Our challenge is to organize the offerings we provide to partners so they’re not overwhelming – so they can understand what [each option] does for them and how we charge for it. This isn’t about the biggest advance, or the lowest fee, or the shortest term. That’s a race to the bottom. It’s about finding creative and fair deals that are a ‘win-win’ for everybody.
“We believe you get what you pay for. For years [at mtheory] we were underwhelmed by the level of service from some of those we now call our competitors.”
We believe you get what you pay for. For years [at mtheory] we were underwhelmed by the level of service from some of those we now call our competitors.
Our job [at VMG] is to provide our clients with outstanding service and repeated results, which makes them feel like we’re the best partner they could ask for. We want to show our receipts.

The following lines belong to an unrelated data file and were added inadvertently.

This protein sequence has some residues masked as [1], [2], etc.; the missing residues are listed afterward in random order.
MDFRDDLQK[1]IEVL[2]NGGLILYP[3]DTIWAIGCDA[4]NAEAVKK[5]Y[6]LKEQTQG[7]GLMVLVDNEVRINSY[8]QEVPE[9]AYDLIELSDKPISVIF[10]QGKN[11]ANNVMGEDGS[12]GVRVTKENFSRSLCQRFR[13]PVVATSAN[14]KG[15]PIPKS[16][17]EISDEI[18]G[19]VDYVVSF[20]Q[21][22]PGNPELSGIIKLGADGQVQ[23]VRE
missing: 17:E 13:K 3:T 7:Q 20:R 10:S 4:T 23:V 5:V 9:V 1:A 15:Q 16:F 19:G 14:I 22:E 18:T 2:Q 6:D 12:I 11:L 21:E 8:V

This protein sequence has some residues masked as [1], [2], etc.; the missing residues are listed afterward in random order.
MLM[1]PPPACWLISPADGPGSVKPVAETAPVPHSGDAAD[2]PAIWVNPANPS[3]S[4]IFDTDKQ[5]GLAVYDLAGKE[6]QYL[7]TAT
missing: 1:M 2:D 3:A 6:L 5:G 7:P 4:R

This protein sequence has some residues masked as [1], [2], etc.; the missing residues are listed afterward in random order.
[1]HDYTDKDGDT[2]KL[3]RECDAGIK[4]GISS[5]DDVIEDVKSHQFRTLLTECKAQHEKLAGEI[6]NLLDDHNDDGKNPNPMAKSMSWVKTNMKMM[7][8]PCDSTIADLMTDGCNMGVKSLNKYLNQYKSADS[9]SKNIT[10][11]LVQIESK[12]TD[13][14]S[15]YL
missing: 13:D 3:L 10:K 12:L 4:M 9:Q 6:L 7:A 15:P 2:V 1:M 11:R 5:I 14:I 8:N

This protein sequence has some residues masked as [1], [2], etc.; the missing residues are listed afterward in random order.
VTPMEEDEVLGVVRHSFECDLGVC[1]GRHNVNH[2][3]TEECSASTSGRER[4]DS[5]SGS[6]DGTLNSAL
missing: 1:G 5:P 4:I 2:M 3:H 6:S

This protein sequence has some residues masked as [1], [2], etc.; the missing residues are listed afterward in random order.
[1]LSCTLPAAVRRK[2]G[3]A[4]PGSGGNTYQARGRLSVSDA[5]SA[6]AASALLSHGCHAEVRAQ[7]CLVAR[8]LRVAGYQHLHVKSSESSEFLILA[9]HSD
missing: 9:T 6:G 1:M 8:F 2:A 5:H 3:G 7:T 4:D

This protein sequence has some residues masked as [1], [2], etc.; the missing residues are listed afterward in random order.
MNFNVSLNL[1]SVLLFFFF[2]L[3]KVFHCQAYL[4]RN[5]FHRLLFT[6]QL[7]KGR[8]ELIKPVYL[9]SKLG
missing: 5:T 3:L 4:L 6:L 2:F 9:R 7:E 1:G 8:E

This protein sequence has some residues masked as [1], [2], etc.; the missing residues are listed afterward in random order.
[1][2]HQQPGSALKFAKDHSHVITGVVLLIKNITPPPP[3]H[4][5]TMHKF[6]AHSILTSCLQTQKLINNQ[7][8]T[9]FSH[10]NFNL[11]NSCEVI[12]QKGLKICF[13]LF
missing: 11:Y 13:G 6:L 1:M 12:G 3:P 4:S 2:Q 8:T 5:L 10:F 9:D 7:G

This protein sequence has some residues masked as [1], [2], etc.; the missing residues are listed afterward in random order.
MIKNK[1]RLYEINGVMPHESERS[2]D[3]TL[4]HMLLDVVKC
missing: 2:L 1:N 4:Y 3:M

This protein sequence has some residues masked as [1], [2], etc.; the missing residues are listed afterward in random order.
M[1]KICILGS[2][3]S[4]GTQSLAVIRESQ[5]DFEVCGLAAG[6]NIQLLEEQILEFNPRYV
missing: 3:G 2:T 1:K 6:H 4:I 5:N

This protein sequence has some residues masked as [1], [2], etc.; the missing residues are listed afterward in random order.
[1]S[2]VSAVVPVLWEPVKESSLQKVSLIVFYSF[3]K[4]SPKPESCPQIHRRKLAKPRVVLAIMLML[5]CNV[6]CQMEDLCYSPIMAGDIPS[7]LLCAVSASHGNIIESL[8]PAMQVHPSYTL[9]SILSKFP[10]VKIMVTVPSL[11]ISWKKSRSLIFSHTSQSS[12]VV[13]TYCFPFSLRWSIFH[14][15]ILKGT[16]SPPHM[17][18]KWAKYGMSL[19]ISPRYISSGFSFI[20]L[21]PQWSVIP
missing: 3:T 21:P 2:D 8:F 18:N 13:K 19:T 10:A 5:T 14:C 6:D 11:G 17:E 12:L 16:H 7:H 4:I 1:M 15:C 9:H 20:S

Myers: For artists that don’t want to be their own record label [i.e. DIY], there are still a lot of [non-major-label] choices that are great for them. What bothers us is artists who’ve been given the wrong impression of what they’re signing up for, when a company is telling them ‘we can do all that for you’ and doesn’t deliver.
We saw that at mtheory; a lot of artists went into situations [with ‘services’ companies] where they thought they were going to get marketing, distribution, capital etc. and what they really got was a check… and that was the last time they heard from the company they signed to.
“it sucks when an artist is told they’re getting one thing [i.e. certain ‘services’ commitments] then finds out they’re not… and that there’s 5,000 other artists who’ve been sold the same story in that system.”